Go through numerous articles and have the student decide which information is "focus" information (important for the point of the articles), and what is "framing" information (analogies, digressions, metaphor, example, etc).
Encourage your student to keep notecards for each reading. On the notecard, she should include:
- title, author, source and page numbers
- selected quotes and page numbers that best illustrate the essay
- the student’s response to the reading
Have the student bring the card to class or to the tutorial. She can use this card to refer to in class discussion, as well as a starting point for an essay. As a teacher or tutor, talk to the student about her quotes and how they illustrate the essay. Next, help the student see how these quotes and responses can be integrated into the construction of an essay.
Have students read each text 3 times:
the first time to find only factual information (who, what, when, where, etc.)
the second read could be in response to reading questions
the third read could be to generate ideas for a writing assignment
You could help students with reading comprehension by giving them both "forward" and "backward" reading questions. The forward questions will help them focus their reading toward a certain purpose, and the backward questions allow students to review the text from various angles.
Learning Strategies for Adults by Sandra Crux (94-97), offers some very useful suggestions for reading strategies:
a. the ConStruct Procedure:
start with a rapid skimming of the text: look at the title, the subtitles, the first sentence of each paragraph, any illustrations, charts, etc. Then, start a diagram that includes the important information you have found
next, do a more thorough reading of the text, this time reading to understand, but with no stress toward remembering points. Add any new important material to your diagram.
Before beginning a third and forth reading, look over the diagram and make sure that it makes sense. Try to figure out what does not make sense and check back through the text to find this information.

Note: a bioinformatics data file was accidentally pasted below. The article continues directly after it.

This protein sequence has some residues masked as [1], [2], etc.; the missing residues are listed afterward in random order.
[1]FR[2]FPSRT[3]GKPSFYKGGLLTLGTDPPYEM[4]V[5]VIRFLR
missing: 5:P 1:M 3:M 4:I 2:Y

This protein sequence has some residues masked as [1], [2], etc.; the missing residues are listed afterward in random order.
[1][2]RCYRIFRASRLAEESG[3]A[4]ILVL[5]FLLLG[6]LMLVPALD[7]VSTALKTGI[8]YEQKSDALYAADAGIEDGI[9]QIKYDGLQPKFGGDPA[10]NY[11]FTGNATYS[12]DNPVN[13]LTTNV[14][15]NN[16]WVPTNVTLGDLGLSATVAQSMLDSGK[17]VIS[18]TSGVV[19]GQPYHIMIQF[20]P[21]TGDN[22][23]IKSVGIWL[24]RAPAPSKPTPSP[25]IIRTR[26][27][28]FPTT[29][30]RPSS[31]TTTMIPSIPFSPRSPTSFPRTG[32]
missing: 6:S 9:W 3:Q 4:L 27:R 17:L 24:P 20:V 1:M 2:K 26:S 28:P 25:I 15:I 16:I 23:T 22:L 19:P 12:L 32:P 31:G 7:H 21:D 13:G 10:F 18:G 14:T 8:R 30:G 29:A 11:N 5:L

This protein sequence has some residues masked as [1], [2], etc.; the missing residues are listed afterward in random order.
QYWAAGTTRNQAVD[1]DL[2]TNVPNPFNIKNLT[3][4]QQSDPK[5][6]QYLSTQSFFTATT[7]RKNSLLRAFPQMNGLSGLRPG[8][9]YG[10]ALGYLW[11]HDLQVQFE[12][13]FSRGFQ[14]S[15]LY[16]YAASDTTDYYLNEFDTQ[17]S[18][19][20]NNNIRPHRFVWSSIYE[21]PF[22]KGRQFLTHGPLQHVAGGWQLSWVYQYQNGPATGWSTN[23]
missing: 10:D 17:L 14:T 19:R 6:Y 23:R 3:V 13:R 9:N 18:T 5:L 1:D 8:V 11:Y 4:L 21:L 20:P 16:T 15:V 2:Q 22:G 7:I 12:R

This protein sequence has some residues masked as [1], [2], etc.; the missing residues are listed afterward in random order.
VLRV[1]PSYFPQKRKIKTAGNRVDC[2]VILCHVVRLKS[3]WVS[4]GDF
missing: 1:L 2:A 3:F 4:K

The final reading involves looking for more specific details, and anything that will fill out the diagram.
b. the Multipass Procedure: this strategy is for students who are required to do a lot of reading.
Survey: quickly read the text only looking at titles, subtitles, etc. (same as above).
Size-up: Use any questions/focus your instructor gave you, review questions that might come at the end of the reading, or decide on your own purpose for reading this text, and focus only on finding information that answers or responds to that.
Sorting-out: Review notes you have made and check for any information that has not yet been answered or found.
Predict: Try to predict what one section of the text is going to be about (you can do this by the subsections set up in the reading, or by paragraph).
Read and Prove: Read the passage carefully and try to find evidence to prove your prediction. Repeat this for each section.
When teaching students to respond to texts, break the steps up so that the student can follow these steps each time she faces a reading-to-writing type of assignment. One way to break this up is:
Start with questions in order to focus the reading, like
For what purpose was this written?
What is the main thing the author wants to get across to me?
What is the most important example in the text?
Create a note card for the text, including quotes and notes.
Use the card to brainstorm ideas for a paper
Organize thoughts into an outline
Write at least 3 drafts, reading each 3 times before revising